• While sitting in front of the TV, lean forward, leaning over the fitball.

When you go to bed, you don't have to worry about your baby's position. However, the optimal sleeping position in late pregnancy is lying on your side, not on your back.

Let's define the terminology

Depending on how the fetus is located in the uterus, the woman’s delivery tactics are determined. To understand the terms, let’s define the following concepts:

  • fetal axis – a longitudinal line connecting the buttocks and the baby’s head;
  • uterine axis - a longitudinal line connecting the fundus of the uterus and the cervix, or the length of the uterus.

The position of the fetus is the relationship between the baby's axis and the length of the uterus. There is a difference between correct and incorrect fetal position. The correct position is considered to be longitudinal, when the axes of the uterus and the baby coincide, or simply, when the baby and the mother’s torso are in the same direction (if the mother is standing, then the baby is positioned vertically with her). In this case, one of the large (head or pelvic end) parts of the baby “looks” at the entrance of the small pelvis, and the other rests on the uterine fundus.

Incorrect positions are considered to be transverse and oblique positions of the fetus. But it should be remembered that the fetus is very mobile during most of pregnancy and constantly changes its position. Stabilization of its position occurs by 34 weeks, so talking about an incorrect position before the specified period does not make much sense.

Transverse position

In the case of the transverse position (situs transverses) of the child, it is located not along, but across the uterus, that is, the uterine axis and the axis of the fetus are perpendicular to each other and make an angle of 90 degrees. Since the baby is located transversely, there is, accordingly, no presenting part - large parts of the fetus can be felt on the sides of the uterus on the right and left and are located above the iliac crests.

What is called an oblique position?

The oblique position of the fetus (situs obliguus) is said to occur when the axis of the fetus is displaced relative to the length of the uterus, which forms an acute angle (less than 45 degrees). In this case, the head or buttocks are located below the iliac crest. You can also distinguish the transverse oblique position (does not play a big role), when the axes of the fetus and uterus are located at an angle, but do not reach 90 degrees, but more than 45 degrees.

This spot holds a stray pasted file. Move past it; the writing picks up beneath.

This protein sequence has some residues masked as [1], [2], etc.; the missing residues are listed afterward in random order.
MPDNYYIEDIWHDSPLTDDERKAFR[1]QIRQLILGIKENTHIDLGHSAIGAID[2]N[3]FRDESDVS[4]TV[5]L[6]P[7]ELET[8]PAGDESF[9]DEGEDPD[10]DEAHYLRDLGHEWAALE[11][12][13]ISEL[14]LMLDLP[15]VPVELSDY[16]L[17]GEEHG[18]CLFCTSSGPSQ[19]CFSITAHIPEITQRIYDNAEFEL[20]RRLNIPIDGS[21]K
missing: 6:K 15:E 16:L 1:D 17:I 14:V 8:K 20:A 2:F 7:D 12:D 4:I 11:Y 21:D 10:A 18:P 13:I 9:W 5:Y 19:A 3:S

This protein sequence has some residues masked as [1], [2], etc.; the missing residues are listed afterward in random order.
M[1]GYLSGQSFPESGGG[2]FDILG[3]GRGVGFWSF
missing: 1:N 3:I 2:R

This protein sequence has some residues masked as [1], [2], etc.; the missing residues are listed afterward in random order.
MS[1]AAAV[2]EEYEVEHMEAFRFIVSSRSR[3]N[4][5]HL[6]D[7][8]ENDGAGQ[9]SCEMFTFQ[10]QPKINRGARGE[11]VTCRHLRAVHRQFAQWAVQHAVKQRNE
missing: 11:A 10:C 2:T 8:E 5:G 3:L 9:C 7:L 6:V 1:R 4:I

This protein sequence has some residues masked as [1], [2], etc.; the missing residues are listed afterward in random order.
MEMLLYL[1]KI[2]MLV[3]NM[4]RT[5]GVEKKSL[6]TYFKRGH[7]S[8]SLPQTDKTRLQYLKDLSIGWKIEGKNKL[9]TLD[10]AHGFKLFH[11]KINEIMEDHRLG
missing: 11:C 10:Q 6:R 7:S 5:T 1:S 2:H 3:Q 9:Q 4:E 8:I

It is also worth mentioning the unstable position of the fetus. With significant mobility of the fetus, it periodically changes its position from longitudinal to transverse or oblique and vice versa.

Fetal presentation

The presentation of the fetus is the relationship of its large part (this can be the head or pelvic end) to the entrance to the pelvis. Accordingly, a distinction is made between cephalic presentation (the head is located at the entrance to the small pelvis) and pelvic presentation (can be leg, breech or mixed).

Will I actually be able to get my baby into the correct prenatal position?

Trying to bring a baby into the correct prenatal position is a long-known practice; there is nothing particularly new here. The first reports of “giving the fetus an optimal position” appeared in the 19th century. Today this method is known thanks to a description proposed by obstetrician Jean Sutton and published in the 1990s. Jean Sutton suggested that women in late pregnancy adopt an upright or forward-leaning position as often as possible. One often hears the question: does this really help, or does it simply create additional difficulties for a pregnant woman? So far, research on this method only confirms that in late pregnancy, staying in the knee-elbow position twice a day for 10 minutes really helps the baby take a forward position. Unfortunately, this does not seem to affect the position of the baby during birth. As for getting into an upright or forward-leaning position, Sutton recommends doing this regularly. If you practice the described technique during pregnancy, but despite this, the baby ends up in a posterior position when labor begins, this may be explained more by the shape of your pelvis than by your posture.